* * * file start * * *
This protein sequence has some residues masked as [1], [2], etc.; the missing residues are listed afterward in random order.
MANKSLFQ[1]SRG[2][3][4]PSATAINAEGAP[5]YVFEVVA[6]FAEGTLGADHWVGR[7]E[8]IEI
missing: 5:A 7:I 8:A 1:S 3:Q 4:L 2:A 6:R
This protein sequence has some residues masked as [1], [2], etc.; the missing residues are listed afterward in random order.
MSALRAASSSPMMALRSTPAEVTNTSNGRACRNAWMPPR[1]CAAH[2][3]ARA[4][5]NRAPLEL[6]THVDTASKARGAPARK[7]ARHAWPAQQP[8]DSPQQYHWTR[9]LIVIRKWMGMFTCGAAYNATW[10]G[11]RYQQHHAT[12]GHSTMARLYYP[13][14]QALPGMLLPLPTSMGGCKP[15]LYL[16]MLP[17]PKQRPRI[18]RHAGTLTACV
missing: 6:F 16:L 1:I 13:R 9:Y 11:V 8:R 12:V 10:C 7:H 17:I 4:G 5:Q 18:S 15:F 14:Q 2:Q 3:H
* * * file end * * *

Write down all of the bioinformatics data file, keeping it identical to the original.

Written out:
This protein sequence has some residues masked as [1], [2], etc.; the missing residues are listed afterward in random order.
MANKSLFQ[1]SRG[2][3][4]PSATAINAEGAP[5]YVFEVVA[6]FAEGTLGADHWVGR[7]E[8]IEI
missing: 5:A 7:I 8:A 1:S 3:Q 4:L 2:A 6:R
This protein sequence has some residues masked as [1], [2], etc.; the missing residues are listed afterward in random order.
MSALRAASSSPMMALRSTPAEVTNTSNGRACRNAWMPPR[1]CAAH[2][3]ARA[4][5]NRAPLEL[6]THVDTASKARGAPARK[7]ARHAWPAQQP[8]DSPQQYHWTR[9]LIVIRKWMGMFTCGAAYNATW[10]G[11]RYQQHHAT[12]GHSTMARLYYP[13][14]QALPGMLLPLPTSMGGCKP[15]LYL[16]MLP[17]PKQRPRI[18]RHAGTLTACV
missing: 6:F 16:L 1:I 13:R 9:Y 11:V 8:R 12:V 10:C 7:H 17:I 4:G 5:Q 18:S 15:F 14:Q 2:Q 3:H